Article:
Type 1 diabetes has quadrupled. Children under age 10 are now getting diagnosed with Type 2 diabetes – actually unheard of when I was trained in the late 1980s; this was only diagnosed in overweight, middle-aged people at that time. At least 80,000 kids in the US are diagnosed with Crohn’s disease, a severe and chronic inflammatory bowel disease, and its incidence in children is increasing. I meet kids each month who have similar symptoms but have never been diagnosed, and I just worked with my first toddler diagnosed with Crohn’s disease this spring. During my training, this wasn’t even mentioned as a condition that a young child could have. Even the phrase “toddler diarrhea” didn’t exist (diarrhea is not a developmental phase!). Babies and toddlers were not diagnosed with, or given medications for, GERD (reflux drugs like Nexium came to be so overprescribed, they were called “purple crack“). Asthma, cancer, allergies, and of course – autism – are all increased far past their 1985 levels, with no signs of slowing down. And are you tired of hearing yet that autism has shot up nearly 150-fold since 1975, and that some estimate that half of US children will have it by 2025? How will this country function, populated by sick and disabled adults? How will we pay for their care?
Those are big questions. But here is the question that has had me scratching my head for the last twenty years: What are our pediatricians doing about it?
Are they even thinking about reversing these trends, in any meaningful way?
If they are as young as you are, it’s doubtful they know how miserably we failed at reaching the CDC’s goals from the late 20th century, for population health. Or that they’ve had much of a deep dive into child nutrition and its role in development, learning, behavior, and immune strength. I also do wonder if they know what it’s like to see kids who never need any prescription drugs, because they’re just …healthy.
Being sick repeatedly throughout the year, needing multiple rounds of antibiotics, being developmentally delayed, having an impacted, inflamed, or ulcerated colon, being unable to eat anything but milk, yogurt, or Pediasure, or having only loose, burning, foul stool or impacted hard stool may be common nowadays, but it isn’t normal.
Your kids should be healthy, comfortable, vibrant, eating, eliminating daily, sleeping well, growing, playing, and thriving! If they can’t because of a chronic condition, then they still deserve to reach their fullest potential, enjoy their highest well being, and feel good as often as possible.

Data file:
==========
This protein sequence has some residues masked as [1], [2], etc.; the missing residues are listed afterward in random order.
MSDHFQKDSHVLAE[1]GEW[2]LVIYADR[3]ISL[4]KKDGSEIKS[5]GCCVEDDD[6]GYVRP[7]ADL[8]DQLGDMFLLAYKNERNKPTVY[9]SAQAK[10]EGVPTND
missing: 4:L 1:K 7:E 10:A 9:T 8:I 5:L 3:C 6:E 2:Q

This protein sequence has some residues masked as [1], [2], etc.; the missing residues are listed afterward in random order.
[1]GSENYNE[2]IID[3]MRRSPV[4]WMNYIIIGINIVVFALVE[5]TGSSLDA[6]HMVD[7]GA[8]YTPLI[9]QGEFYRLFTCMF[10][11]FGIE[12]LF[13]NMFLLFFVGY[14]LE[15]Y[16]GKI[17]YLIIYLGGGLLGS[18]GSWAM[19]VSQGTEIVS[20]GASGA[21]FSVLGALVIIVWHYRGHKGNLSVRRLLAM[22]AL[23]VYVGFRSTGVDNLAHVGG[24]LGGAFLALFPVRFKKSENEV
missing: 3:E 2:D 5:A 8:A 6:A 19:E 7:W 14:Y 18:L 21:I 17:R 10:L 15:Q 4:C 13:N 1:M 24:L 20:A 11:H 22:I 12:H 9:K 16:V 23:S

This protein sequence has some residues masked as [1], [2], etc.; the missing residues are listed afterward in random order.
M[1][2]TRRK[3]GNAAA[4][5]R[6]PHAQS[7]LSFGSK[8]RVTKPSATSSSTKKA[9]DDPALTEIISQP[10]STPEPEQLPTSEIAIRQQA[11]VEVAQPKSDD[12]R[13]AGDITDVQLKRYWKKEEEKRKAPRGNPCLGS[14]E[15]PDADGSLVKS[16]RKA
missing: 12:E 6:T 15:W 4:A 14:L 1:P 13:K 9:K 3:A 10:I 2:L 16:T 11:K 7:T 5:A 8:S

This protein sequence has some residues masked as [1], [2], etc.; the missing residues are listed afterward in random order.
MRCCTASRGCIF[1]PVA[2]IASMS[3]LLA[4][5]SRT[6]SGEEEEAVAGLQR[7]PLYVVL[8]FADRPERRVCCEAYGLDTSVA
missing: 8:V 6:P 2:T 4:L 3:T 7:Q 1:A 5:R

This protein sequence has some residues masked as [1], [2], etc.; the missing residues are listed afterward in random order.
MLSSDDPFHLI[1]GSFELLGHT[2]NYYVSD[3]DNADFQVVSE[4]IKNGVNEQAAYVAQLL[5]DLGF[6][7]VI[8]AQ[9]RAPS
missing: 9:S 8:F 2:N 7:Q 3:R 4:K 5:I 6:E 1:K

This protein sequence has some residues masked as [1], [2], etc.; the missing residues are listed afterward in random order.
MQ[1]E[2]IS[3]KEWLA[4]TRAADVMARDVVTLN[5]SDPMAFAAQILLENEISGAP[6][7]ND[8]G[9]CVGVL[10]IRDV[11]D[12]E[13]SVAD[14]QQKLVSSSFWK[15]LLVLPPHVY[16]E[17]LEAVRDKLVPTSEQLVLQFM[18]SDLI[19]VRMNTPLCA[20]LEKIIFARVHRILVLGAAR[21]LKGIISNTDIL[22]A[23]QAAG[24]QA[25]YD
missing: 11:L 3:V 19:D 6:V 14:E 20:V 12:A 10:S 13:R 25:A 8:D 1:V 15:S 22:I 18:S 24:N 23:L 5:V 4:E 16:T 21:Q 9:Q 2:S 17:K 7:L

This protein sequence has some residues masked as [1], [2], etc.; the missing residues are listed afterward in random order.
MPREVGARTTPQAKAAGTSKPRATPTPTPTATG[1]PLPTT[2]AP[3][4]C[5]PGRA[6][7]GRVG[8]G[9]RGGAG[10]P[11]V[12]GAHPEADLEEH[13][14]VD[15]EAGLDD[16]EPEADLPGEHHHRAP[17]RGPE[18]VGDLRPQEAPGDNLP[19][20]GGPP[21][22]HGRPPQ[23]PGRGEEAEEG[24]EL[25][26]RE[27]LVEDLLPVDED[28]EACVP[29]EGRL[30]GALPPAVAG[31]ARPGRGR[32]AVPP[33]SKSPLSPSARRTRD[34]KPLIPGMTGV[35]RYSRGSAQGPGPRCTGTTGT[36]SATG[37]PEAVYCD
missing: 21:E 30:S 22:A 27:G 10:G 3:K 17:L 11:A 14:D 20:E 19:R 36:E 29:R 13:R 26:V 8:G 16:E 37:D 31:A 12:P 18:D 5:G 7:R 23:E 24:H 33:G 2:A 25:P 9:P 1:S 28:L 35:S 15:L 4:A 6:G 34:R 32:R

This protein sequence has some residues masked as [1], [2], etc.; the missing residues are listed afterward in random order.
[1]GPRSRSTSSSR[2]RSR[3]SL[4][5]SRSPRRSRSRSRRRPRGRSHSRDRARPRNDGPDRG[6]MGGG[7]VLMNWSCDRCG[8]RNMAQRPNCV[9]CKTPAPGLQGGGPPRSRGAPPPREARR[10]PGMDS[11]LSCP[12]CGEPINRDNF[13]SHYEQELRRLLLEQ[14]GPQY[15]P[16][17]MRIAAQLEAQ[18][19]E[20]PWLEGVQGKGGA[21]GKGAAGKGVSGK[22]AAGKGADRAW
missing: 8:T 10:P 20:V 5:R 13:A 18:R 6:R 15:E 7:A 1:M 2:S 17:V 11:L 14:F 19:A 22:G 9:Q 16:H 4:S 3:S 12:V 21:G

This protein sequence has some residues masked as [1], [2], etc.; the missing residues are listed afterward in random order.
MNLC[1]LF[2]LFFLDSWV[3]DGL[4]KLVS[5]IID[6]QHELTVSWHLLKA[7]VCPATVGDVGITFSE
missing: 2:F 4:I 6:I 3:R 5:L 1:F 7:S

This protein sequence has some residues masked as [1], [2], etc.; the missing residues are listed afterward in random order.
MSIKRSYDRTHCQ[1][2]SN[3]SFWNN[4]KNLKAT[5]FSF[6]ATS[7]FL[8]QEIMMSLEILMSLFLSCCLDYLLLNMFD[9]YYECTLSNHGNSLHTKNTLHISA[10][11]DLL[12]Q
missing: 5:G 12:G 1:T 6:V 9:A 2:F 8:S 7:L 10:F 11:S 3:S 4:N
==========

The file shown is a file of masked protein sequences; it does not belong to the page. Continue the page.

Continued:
From my perch as a pediatric nutritionist/dietitian, I have watched it get harder and harder to restore kids’ health, away from the chronic gastrointestinal, feeding, growth, developmental, and allergy/immune problems they have. Kids bodies seem more compromised, their immune systems more confused, their intestines less functional. The work is more complex than it was in 1998 or 2000. Diagnoses like FPIES (which my own son had in 1996, before there was a name for it), milk protein intolerance, food allergies, intolerance to breast milk, and EoE are not unusual now, but they earned no mention during my training in infant and child nutrition in the late 1980s.
I often wonder how pediatricians of my generation reconcile this. Do they notice, like me, that children are sicker, as government data show?
Moms under 35 have it rough. You are..
The first generation to grow up with more antibiotics, vaccine doses, psychiatric medicines, and just plain more prescription drugs than any other.
The first generation to grow up eating GMO foods.
In the years you were conceived, patent and marketing laws for drugs changed – and dozens of new drugs flooded the market, whether we needed them or not, and regardless of non-drug options that may have worked as well or better.
Environmental protection laws are either being stripped or unenforced, allowing more toxins into air, water, and food.
You are now bearing children with more toxic burden than any parents before you in America’s history.
In short: It’s a lot harder to have healthy kids these days. Your bodies were exposed to more toxins, sooner, than people of my age. And now your children are exposed to all of this even before they’re born, in utero.
So now what? It’s simple: Remember that your kids get to be healthy.
That is their birthright, and their normal. Expect them to be healthy, not chronically sick. But you have to do some serious footwork, even before pregnancy, to help them get there. If your kids are already here on the planet, there is a lot you can do to diminish their odds for chronic disease, developmental injury, and psychiatric conditions. If your kids are already affected by these problems, there is still plenty to do with food, nutrition, and good support for immune function and detoxification – you might be surprised to see how well your kids can be.
Here you go:
Eat organic whenever you can. It matters. I actually did some work on this during my graduate studies (eons ago) and found that yes, organic foods are more nutritious, and have fewer toxins (though not toxin free, thanks to widespread use of pesticides and GMO crops in the US).
Don’t eat GMO food, period. Minimize it as much as possible. Here’s why.
Find out if your kids have food sensitivities or allergies; feed them foods that nourish deeply, not foods that chronically inflame.
If your kids need antibiotics, restore healthy flora – you will know it worked by appearance of a daily, comfortable elimination (no bloat, hiccups, burps, picky eating, straining, watery stuff, mucus, dry pebbles, or foul odor – just formed easy to pass stool and healthy appetite).
Don’t get vaccinated while pregnant. It can increase your risk of miscarriage, and it delivers toxins like aluminum, mercury, and rogue viral or human DNA into your body. Effects of vaccinating pregnant women on their unborn children for asthma, allergies, or other immune mediated conditions are unstudied.